I would like to find some solid caps like those pictured. The original spouts on my 5 gallon cans are a pain and fuel can slosh out of them during transport. Solid caps to replace the spouts would do the trick for me.

Nice follow-up write up, Sully! I'm going to have to keep an eye open at my Menards for those jugs.
 

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This is how I do it.
6EC3D1FB-5304-4817-B201-1C7AC92678CC.jpeg
 
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Here's a pic of my 5 gallon gas can with the pump installed on it. The grey collar is on the pump itself. If you look closely, you can see a black collar at the base of the filler neck. That's an adapter supplied with the pump that I screwed onto the gas can in order to install the pump. Works like a champ.

Hopefully this gives you an idea of what cans will work with the pump setup.

753716
 

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Here is what I just invested in, my 15+ year old yellow diesel can was leaking at the spout, and I can’t stand the new ones. This is the 15 gallon can, manual pump, and heavy duty cart, all made in the USA by FLO-FAST.

753738



753739
 

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Here is what I just invested in, my 15+ year old yellow diesel can was leaking at the spout, and I can’t stand the new ones. This is the 15 gallon can, manual pump, and heavy duty cart, all made in the USA by FLO-FAST.
You'll like it. I've had my Flo-Fast pump for several years. I went with two 7.5 gallon jugs that I fill one at a time as needed and swap out. Used an old luggage cart as my trolley.

753740
 

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I got a 15 gallon detergent drum and added a Rubbermaid barrel dolly and a 12 volt transfer pump. I also installed a 12 volt power port near the fuel fill. So much easier to refill.
Only cost me $100 for the transfer pump kit.

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Details on the 12 volt power port would be nice, looks slick.
The power port is a Marinco #12VRC that I got at West Marine for about $30. I just had to run a wire back to a spare space in my fuse panel. The power port will be also be powering the electric hydraulic valve for my hydraulic backhoe thumb that I'm installing today. I will post some pictures on hydraulics section when I finish it.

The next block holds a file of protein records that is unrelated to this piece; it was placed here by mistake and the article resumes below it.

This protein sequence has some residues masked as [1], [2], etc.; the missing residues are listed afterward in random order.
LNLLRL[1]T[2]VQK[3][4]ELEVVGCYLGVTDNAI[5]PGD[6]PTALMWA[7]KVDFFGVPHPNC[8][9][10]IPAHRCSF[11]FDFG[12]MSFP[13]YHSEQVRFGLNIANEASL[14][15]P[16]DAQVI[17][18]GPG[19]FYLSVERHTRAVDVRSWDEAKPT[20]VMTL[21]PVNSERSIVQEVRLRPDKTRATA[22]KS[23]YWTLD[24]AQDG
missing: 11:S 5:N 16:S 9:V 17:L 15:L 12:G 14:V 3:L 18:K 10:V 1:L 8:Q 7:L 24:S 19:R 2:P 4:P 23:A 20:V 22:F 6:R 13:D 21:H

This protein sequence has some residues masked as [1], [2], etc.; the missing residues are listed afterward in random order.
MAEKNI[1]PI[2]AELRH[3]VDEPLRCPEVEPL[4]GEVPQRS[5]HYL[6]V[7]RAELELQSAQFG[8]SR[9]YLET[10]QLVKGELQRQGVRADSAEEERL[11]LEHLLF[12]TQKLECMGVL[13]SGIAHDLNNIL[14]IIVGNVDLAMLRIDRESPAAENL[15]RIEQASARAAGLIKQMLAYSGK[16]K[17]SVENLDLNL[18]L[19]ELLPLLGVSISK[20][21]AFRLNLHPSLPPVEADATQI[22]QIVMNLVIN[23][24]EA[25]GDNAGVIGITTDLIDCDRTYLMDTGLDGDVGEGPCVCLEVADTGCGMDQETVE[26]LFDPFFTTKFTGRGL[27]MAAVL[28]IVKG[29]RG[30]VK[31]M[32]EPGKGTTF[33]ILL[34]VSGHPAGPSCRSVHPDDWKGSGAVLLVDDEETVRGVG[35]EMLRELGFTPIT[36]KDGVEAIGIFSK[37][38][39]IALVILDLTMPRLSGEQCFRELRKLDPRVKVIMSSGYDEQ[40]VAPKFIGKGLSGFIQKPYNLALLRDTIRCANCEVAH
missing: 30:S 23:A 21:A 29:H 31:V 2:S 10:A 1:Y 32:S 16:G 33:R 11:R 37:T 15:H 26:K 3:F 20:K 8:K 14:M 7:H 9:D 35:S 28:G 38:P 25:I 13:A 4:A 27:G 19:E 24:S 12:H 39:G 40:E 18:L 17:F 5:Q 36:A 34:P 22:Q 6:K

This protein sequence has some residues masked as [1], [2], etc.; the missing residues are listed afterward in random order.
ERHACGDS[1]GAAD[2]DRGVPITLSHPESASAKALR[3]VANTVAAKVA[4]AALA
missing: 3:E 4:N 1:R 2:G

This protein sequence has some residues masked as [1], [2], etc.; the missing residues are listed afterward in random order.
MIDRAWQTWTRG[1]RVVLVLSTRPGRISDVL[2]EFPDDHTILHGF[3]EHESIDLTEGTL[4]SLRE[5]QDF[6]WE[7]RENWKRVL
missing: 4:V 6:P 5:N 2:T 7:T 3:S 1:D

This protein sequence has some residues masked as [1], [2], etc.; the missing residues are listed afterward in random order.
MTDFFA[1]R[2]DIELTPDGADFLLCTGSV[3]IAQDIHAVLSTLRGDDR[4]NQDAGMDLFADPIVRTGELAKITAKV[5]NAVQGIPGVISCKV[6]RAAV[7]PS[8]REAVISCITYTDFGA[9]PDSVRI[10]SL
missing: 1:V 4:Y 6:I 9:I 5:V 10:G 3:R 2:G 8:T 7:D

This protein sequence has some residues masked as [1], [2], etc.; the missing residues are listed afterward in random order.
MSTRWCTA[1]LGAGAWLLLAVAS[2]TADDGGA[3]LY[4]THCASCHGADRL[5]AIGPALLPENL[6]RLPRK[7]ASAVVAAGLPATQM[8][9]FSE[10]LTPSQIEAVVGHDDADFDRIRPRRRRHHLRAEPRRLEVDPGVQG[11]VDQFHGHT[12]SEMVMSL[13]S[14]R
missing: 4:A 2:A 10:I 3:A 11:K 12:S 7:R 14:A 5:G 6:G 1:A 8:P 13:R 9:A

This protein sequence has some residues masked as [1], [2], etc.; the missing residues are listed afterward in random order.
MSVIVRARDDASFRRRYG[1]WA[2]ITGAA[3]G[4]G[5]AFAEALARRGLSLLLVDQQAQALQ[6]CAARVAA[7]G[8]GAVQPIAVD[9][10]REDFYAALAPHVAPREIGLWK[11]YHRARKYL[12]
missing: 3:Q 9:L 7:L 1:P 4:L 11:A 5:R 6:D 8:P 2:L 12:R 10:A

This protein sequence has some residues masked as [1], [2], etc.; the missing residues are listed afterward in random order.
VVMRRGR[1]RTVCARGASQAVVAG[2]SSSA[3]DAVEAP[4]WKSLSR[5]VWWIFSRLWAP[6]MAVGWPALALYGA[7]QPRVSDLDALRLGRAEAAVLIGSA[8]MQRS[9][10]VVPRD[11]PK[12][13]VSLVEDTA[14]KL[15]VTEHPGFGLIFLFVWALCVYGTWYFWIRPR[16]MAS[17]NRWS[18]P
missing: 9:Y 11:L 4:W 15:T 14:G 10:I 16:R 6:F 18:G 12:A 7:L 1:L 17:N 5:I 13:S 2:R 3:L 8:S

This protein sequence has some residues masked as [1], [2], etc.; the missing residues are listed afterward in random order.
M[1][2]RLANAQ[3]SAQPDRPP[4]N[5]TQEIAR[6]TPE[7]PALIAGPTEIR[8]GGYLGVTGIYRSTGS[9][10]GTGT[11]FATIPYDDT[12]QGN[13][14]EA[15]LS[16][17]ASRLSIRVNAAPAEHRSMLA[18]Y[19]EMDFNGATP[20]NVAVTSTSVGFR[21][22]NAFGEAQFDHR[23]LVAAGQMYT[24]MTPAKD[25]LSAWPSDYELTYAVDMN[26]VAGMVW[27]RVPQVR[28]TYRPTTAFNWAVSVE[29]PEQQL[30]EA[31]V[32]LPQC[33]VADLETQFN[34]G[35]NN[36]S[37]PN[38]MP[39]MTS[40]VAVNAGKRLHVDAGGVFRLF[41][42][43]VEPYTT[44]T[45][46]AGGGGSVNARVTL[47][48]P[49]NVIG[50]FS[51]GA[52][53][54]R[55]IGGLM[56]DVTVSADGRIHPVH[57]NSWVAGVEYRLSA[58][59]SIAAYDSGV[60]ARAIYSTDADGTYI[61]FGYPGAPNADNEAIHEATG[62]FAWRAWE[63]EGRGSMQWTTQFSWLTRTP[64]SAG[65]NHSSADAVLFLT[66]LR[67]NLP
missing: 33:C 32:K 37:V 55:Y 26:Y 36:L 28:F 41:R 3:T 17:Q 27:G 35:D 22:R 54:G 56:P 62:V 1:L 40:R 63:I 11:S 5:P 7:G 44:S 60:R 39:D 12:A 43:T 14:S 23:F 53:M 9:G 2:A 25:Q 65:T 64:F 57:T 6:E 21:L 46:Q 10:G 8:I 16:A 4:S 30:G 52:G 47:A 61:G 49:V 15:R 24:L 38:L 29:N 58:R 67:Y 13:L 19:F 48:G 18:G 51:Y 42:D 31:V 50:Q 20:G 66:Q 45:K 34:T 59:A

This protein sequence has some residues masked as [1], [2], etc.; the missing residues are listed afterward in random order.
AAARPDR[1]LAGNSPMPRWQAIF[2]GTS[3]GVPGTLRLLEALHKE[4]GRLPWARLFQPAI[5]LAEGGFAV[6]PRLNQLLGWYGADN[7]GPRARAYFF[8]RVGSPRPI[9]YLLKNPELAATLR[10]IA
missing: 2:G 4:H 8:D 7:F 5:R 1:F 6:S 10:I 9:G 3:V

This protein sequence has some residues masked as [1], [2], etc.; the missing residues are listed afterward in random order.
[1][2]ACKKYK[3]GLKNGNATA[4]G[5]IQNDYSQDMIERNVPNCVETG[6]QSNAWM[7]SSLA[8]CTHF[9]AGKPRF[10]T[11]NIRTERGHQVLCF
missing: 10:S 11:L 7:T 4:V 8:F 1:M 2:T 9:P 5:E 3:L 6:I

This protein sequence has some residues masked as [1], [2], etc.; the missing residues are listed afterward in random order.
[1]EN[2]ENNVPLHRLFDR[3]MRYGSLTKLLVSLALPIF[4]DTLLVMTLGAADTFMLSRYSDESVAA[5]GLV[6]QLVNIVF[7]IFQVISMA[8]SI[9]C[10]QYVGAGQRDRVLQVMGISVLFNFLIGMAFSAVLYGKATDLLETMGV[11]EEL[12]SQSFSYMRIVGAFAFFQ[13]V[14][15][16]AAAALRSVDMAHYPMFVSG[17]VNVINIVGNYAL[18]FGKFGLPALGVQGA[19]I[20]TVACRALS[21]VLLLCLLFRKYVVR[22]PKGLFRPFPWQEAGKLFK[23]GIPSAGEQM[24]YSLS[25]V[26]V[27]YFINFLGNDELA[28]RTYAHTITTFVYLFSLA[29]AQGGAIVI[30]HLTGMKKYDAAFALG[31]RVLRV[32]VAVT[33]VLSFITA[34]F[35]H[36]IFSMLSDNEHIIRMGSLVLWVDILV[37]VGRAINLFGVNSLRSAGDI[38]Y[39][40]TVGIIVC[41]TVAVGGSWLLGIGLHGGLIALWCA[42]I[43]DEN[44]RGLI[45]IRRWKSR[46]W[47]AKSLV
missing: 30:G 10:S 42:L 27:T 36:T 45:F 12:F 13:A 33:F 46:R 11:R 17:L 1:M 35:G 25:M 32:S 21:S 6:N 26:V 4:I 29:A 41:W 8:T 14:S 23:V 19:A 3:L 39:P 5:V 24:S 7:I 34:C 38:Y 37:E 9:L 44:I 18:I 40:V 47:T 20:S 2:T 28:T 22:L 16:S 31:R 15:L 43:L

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Here is what I just invested in, my 15+ year old yellow diesel can was leaking at the spout, and I can’t stand the new ones. This is the 15 gallon can, manual pump, and heavy duty cart, all made in the USA by FLO-FAST.

View attachment 753738


View attachment 753739
I don’t think I could get it out of the truck after filling it up. 15 gallons is too heavy for me.
 

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I don’t think I could get it out of the truck after filling it up. 15 gallons is too heavy for me.
A full 15 gallon container would be just over 100 lbs. That was the main reason I went with the two 7.5 gallon containers. I normally only fill them with 5 gallons but if extra fuel was needed a full container would still only weight 51 lbs.
 

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I don’t think I could get it out of the truck after filling it up. 15 gallons is too heavy for me.
That’s where I’m at even with 5 gallon jugs (gasoline). Yeah, I can get them into the truck after filling on the ground but it will cause me 2-3 days of shoulder/elbow/wrist pain afterwards. If only I could leave them in the bed to fill and use my forks to take them off when I got home.

I like the idea of those racing fuel jugs in 2.5 gallon except for 2 issues - it would cost around $100 for 4 of them and also it seems they come in every color except red for some reason.

I’ve been using my metal 5 gallon safety cans of which I have 3 - also have 3 plastic ones. I hate not using what I already have and buying something new. Just have to come up with a way to get them from the ground into the pickup when full.

I get my non-ethanol gas at a little country gas station. These are the old analog pumps - you pump it then go inside and tell the old lady how much you got. If I tried filling them in the back of the truck I’m sure the old lady would quickly shut the pump off on me.

What exactly are the regulations for not filling gas jugs in your truck? Does it only pertain to plastic jugs? I wonder if I could find a regulation that allows you to do it with metal cans and I could print it out.